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  8.  2
    Economic Logic and Legal Logic.Lewis A. Kornhauser - 2018 - In Colin Aitken, Amalia Amaya, Kevin D. Ashley, Carla Bagnoli, Giorgio Bongiovanni, Bartosz Brożek, Cristiano Castelfranchi, Samuele Chilovi, Marcello Di Bello, Jaap Hage, Kenneth Einar Himma, Lewis A. Kornhauser, Emiliano Lorini, Fabrizio Macagno, Andrei Marmor, J. J. Moreso, Veronica Rodriguez-Blanco, Antonino Rotolo, Giovanni Sartor, Burkhard Schafer, Chiara Valentini, Bart Verheij, Douglas Walton & Wojciech Załuski (eds.), Handbook of Legal Reasoning and Argumentation. Springer Verlag. pp. 711-745.
    This essay disentangles the complex relations between economic logic and legal logic. It distinguishes economic logic as a social process from economic logic as economic reasoning; economic reasoning to explain behavior from economic reasoning to evaluate behavioral outcomes; and legal reasoning in judicial contexts from legal reasoning in other contexts such as legislation and legal enforcement or compliance. It then argues first that economic logic as the logic of social processes deepens our understanding of how law develops and how it (...)
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  9.  9
    Economic Rationality in the Analysis of Legal Rules and Institutions.Lewis A. Kornhauser - 2005 - In Martin P. Golding & William A. Edmundson (eds.), The Blackwell Guide to the Philosophy of Law and Legal Theory. Blackwell. pp. 67--79.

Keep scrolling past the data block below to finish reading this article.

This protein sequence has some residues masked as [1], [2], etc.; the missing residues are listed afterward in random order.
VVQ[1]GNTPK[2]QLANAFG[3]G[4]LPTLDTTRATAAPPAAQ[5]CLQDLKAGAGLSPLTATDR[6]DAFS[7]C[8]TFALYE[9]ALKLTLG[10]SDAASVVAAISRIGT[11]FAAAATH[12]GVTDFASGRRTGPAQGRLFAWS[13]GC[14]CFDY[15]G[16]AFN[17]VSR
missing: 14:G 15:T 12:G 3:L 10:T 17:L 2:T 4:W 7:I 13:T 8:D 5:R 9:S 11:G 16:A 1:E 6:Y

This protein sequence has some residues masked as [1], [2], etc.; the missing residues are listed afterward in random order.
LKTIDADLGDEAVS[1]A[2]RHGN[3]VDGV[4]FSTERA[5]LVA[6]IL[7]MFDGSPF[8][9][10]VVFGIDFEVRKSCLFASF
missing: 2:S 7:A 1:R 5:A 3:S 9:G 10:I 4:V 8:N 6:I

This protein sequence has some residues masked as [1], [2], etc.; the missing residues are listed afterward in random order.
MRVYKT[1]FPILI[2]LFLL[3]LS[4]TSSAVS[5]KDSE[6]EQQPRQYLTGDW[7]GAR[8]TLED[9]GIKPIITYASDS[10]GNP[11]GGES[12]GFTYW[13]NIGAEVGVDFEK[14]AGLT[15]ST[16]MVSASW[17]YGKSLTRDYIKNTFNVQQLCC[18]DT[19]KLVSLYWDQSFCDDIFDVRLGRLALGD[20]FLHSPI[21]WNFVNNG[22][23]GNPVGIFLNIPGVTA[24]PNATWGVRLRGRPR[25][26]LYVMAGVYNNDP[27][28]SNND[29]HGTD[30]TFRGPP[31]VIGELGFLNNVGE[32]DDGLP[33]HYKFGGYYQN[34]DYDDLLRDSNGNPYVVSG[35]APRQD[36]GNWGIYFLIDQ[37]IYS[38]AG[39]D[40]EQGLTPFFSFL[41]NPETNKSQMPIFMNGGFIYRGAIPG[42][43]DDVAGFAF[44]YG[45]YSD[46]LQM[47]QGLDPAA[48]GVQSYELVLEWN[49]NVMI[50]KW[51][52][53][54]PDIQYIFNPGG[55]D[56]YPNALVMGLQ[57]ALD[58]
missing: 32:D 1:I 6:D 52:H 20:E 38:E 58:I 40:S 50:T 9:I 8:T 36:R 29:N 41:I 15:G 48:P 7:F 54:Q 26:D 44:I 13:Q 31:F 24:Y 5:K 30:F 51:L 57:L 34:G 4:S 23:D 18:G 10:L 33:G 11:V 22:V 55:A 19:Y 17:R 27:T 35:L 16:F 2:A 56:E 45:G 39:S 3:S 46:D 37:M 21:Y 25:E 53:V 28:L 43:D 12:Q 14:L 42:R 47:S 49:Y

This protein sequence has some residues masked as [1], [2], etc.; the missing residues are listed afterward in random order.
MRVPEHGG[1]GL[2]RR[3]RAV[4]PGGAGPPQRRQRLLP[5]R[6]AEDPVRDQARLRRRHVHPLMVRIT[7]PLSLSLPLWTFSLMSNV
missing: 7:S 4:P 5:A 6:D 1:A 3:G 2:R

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  10.  4
    Interest, Commitment, and Obligation: How Law Influences Behavior.Lewis A. Kornhauser - 1998 - In Bryant G. Garth & Austin Sarat (eds.), Justice and Power in Sociolegal Studies. American Bar Foundation. pp. 1--208.
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  11. Notes on the Logic of Legal Change.Lewis A. Kornhauser - 1996 - In David Braybrooke (ed.), Social Rules. Westview.
     
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  12. Three Roles for a Theory of Behavior in a Theory of Law.Lewis A. Kornhauser - 2000 - Rechtstheorie 31 (2):197-252.
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  13.  5
    Virtue and Self-Interest in the Design of Constitutional Institutions.Lewis A. Kornhauser - 2002 - Theoretical Inquiries in Law 3 (1).
    Constitutional political economy addresses four questions: the causal question: What explains the constitutional institutions we observe? the consequential question: What consequences do constitutional institutional have? the ideal question: What constitutional institutions does justice require? and the design question: What constitutional institutions are best for a polity given the constraints imposed by its current situation? Answers to the ideal and design questions require a theory of behavior that predicts how individuals will behave within constitutional institutions. Analysts usually assume that this theory (...)